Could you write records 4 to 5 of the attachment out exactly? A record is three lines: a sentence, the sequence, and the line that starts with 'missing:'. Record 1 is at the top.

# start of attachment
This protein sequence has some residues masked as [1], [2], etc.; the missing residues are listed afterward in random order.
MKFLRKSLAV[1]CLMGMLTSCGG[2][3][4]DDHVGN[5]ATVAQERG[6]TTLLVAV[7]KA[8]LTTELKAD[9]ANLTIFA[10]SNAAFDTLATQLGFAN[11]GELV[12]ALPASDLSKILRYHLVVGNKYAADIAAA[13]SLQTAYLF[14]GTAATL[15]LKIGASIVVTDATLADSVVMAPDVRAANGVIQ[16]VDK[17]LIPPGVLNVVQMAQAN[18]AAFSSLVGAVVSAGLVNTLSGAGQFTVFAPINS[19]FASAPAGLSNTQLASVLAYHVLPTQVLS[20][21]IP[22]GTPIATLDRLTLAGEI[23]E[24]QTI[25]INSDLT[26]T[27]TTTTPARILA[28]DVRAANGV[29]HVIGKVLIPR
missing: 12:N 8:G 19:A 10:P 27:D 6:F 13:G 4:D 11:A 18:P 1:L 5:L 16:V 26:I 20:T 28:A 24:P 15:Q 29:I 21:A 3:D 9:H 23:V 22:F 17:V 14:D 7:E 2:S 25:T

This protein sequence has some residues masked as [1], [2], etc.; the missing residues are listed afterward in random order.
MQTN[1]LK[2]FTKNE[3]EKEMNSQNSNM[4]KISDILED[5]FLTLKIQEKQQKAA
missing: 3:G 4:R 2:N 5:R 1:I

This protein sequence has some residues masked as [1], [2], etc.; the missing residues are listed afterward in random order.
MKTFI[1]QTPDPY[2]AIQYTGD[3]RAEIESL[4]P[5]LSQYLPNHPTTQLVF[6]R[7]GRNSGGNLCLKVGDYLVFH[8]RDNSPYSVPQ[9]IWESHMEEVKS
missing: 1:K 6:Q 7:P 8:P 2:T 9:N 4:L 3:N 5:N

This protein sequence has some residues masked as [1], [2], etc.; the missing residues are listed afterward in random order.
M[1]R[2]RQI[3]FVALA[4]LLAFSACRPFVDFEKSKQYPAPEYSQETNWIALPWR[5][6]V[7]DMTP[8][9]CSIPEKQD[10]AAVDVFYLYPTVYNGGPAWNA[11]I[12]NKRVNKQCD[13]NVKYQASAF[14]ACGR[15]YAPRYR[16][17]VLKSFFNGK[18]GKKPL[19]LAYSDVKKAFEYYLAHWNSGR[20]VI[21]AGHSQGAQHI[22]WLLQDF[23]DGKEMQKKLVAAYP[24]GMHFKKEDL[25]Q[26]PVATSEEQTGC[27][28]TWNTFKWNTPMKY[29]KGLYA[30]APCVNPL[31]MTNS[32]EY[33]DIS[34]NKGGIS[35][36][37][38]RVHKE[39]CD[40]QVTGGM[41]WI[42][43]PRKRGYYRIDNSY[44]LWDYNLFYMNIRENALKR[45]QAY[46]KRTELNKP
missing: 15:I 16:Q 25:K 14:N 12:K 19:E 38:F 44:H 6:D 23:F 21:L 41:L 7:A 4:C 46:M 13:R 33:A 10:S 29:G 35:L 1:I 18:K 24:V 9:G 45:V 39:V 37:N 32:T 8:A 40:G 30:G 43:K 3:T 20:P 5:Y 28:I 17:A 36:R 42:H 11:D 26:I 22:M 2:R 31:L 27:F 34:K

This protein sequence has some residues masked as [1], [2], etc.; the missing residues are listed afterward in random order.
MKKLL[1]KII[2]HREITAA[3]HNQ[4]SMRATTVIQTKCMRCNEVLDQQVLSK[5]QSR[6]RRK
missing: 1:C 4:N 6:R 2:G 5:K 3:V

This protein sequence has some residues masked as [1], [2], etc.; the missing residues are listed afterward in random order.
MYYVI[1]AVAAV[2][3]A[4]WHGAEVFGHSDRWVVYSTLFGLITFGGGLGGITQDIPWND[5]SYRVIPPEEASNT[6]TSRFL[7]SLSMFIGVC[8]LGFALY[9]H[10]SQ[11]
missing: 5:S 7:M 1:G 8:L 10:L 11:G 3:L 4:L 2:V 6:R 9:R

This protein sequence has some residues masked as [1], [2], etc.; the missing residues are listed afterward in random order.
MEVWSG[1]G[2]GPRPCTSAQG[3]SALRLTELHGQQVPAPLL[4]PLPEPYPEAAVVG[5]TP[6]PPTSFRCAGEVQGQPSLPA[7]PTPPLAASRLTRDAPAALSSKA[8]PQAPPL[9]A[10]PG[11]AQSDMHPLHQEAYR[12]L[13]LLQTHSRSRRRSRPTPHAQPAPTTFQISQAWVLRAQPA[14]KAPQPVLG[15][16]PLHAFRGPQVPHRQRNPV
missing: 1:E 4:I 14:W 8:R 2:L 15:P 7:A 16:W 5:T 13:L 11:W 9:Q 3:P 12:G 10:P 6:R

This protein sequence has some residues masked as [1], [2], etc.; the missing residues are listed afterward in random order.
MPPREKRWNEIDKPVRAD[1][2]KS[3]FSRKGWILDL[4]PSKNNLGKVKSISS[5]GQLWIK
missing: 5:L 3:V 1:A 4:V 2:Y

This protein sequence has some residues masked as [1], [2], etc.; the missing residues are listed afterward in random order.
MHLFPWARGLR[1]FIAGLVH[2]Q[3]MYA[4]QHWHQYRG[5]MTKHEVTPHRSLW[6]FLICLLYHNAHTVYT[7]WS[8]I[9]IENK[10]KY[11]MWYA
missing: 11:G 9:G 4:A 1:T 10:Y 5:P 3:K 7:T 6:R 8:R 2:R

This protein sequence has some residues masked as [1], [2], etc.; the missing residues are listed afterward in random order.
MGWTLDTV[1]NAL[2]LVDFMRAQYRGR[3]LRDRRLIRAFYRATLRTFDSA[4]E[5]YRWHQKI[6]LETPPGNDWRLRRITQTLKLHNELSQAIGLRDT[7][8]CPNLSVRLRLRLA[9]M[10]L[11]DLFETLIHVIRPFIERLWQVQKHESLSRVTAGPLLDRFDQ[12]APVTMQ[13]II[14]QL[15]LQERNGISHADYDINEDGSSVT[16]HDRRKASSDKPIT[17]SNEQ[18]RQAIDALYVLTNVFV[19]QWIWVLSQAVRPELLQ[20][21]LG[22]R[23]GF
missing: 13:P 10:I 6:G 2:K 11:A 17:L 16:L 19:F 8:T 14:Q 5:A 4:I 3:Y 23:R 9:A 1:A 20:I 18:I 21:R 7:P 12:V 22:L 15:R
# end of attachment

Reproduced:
This protein sequence has some residues masked as [1], [2], etc.; the missing residues are listed afterward in random order.
M[1]R[2]RQI[3]FVALA[4]LLAFSACRPFVDFEKSKQYPAPEYSQETNWIALPWR[5][6]V[7]DMTP[8][9]CSIPEKQD[10]AAVDVFYLYPTVYNGGPAWNA[11]I[12]NKRVNKQCD[13]NVKYQASAF[14]ACGR[15]YAPRYR[16][17]VLKSFFNGK[18]GKKPL[19]LAYSDVKKAFEYYLAHWNSGR[20]VI[21]AGHSQGAQHI[22]WLLQDF[23]DGKEMQKKLVAAYP[24]GMHFKKEDL[25]Q[26]PVATSEEQTGC[27][28]TWNTFKWNTPMKY[29]KGLYA[30]APCVNPL[31]MTNS[32]EY[33]DIS[34]NKGGIS[35][36][37][38]RVHKE[39]CD[40]QVTGGM[41]WI[42][43]PRKRGYYRIDNSY[44]LWDYNLFYMNIRENALKR[45]QAY[46]KRTELNKP
missing: 15:I 16:Q 25:K 14:N 12:K 19:E 38:F 44:H 6:D 23:F 21:L 41:L 7:A 4:C 46:M 13:R 33:A 10:S 29:G 35:L 1:I 18:K 24:V 9:G 45:V 39:V 37:N 32:T 8:A 40:G 30:G 43:K 3:T 20:P 5:Y 28:I 17:A 36:R 42:H 11:D 26:I 22:M 2:R 31:L 27:F 34:K

This protein sequence has some residues masked as [1], [2], etc.; the missing residues are listed afterward in random order.
MKKLL[1]KII[2]HREITAA[3]HNQ[4]SMRATTVIQTKCMRCNEVLDQQVLSK[5]QSR[6]RRK
missing: 1:C 4:N 6:R 2:G 5:K 3:V